(2) Any safeguarded facility in order to prevent or correct a current or imminent radiological emergency posing a significant danger to the health and safety of the off-site population and that cannot be met by other means, provided DOE is notified in writing in advance and does not object;
(3) Any country or territory, if carried out in the course of implementation of the Agreement between the United States of America and the IAEA for the Application of Safeguards in the United States;
(4) Any country or territory, if carried out in the course of participation in exchange programs approved by the Department of State in consultation with DOE;
(5) Any country or territory, if carried out by persons, other than experts and consultants who are full-time employees of the IAEA, whose employment is sponsored by the U.S. Government.
§ 810.7 Activities requiring specific authorization.
Unless generally authorized by § 810.6, a U.S. person requires specific authorization by the Secretary before engaging directly or indirectly in the production of special nuclear material outside the United States.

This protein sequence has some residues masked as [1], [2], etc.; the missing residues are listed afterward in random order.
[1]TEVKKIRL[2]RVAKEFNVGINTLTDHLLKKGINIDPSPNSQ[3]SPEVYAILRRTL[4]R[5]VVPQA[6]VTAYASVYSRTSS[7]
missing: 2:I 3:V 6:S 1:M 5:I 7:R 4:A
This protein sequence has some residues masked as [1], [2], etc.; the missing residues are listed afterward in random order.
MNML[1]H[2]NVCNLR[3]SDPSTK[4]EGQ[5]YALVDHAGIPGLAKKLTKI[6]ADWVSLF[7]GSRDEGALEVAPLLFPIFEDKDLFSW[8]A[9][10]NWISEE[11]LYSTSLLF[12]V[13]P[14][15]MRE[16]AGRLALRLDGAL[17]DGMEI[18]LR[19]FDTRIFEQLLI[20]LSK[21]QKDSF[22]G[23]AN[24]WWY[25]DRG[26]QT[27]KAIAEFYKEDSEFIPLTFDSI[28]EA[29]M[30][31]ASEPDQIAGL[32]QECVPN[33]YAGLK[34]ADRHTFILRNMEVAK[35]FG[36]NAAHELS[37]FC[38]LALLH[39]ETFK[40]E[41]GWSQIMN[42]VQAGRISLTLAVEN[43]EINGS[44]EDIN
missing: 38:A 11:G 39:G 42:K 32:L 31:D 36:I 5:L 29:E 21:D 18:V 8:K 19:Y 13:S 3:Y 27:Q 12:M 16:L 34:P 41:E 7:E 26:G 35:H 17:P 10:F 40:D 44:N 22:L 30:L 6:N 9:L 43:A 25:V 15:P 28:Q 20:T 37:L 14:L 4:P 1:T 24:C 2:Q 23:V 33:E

§ 810.8 Restrictions on general and specific authorization.
A general or specific authorization granted by the Secretary under this part:
(a) Is limited to activities involving only unclassified information and does not permit furnishing Restricted Data or other classified information;
(b) Does not relieve a person from complying with relevant laws or the regulations of other Government agencies applicable to exports;
(c) Does not authorize a person to engage in any activity when the person knows or has reason to know that the activity is intended to provide assistance in designing, developing, fabricating, or testing a nuclear explosive device.
§ 810.9 Grant of specific authorization.
(a) An application for authorization to provide assistance or transfer technology for which specific authorization is required under § 810.7 should be made to the U.S. Department of Energy, National Nuclear Security Administration, Washington, DC 20585, Attention: Senior Policy Advisor, Office of Nonproliferation and International Security (NA 24).